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Muslims, advocates saddened over court’s travel ban decision

Muslims, advocates saddened over court's travel ban decision
The Associated Press

DETROIT (AP) — Maryam Bahramipanah is torn between staying with her husband, who came to Michigan from their native Iran, and returning home to see her mother, who suffered a stroke.

With the U.S. Supreme Court’s decision Tuesday to uphold President Donald Trump’s ban on travel from several mostly Muslim countries, she expects that she won’t be able to do both.

“I’m very sad,” said Bahramipanah, who cried when she heard about the decision. “I don’t know what to do. I really don’t know. Now it’s official and I don’t know.”

Muslim individuals and groups, as well as other religious and civil rights organizations, expressed outrage and disappointment at the high court’s rejection of a challenge that claimed the policy discriminated against Muslims or exceeded the president’s authority. The travel ban has been fully in place since December, when the justices put the brakes on lower court rulings that had ruled the policy out of bounds and blocked part of it from being enforced.

In a statement emailed to The Associated Press, American Civil Liberties Union attorney Lee Gelernt said it’s clear “that the president for political reasons chose to enact a Muslim ban despite national security experts, both Democrat and Republican” who counseled against it. Heidi Beirich of Southern Poverty Law Center called the ban “hateful and discriminatory,” and added that “immigration policy should never be decided based on race or religion.”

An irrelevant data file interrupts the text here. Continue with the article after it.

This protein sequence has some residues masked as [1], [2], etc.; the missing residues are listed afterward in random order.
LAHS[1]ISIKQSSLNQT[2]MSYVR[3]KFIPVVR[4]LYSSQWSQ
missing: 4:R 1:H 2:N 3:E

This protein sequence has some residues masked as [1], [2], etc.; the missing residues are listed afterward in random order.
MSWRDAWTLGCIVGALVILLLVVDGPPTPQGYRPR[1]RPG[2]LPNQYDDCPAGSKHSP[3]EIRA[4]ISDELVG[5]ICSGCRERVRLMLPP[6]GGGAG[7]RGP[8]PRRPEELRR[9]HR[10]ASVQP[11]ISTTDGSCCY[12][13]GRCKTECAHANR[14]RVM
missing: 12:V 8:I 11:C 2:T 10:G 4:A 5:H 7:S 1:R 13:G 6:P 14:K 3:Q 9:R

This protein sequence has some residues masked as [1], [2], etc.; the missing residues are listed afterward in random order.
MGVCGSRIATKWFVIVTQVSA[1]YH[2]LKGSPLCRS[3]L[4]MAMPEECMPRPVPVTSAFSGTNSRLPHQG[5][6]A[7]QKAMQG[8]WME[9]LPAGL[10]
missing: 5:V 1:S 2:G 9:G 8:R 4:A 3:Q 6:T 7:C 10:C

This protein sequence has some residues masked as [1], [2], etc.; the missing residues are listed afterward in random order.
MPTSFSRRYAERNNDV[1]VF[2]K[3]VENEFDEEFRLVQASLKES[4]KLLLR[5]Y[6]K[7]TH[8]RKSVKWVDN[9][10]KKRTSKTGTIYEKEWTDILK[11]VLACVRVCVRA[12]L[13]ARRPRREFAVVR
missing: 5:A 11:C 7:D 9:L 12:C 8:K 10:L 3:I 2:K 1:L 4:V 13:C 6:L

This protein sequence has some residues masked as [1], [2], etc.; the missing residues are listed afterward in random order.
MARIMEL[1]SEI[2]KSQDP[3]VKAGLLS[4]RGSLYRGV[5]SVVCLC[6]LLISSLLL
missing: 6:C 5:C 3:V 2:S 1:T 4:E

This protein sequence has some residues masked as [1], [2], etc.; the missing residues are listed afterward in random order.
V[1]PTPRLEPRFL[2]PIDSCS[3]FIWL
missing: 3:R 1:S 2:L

The effects of the ruling aren’t immediately clear, but Detroit-area immigration attorney Farah Al-Khersan expects chaos at border crossings and other points of entry.

“For anybody who has a non-immigrant visa who is here — even someone with a green card — I would not recommend that they leave right now,” she said. “Once you’re outside of the country and you’re trying to come in, that’s going to be a problem.”

Bahramipanah, the Iranian woman who lives in Ann Arbor, Michigan, received an H-4 visa, which is given to immediate family of foreign workers in the U.S. Her family had hoped the Supreme Court would end the ban for good this time so her mother would be able to come to the United States to celebrate Bahramipanah’s birthday next week.

“My mother told me what do I buy you for your birthday?” Bahramipanah said, choking back tears. “I said just pray that this ban does not hold forever.”

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Associated Press writer Julie Watson in San Diego contributed to this report.

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Jeff Karoub is a member of AP’s Race and Ethnicity Team. Follow him on Twitter at https://twitter.com/jeffkaroub and find more of his work at https://apnews.com/search/jeff%20karoub .

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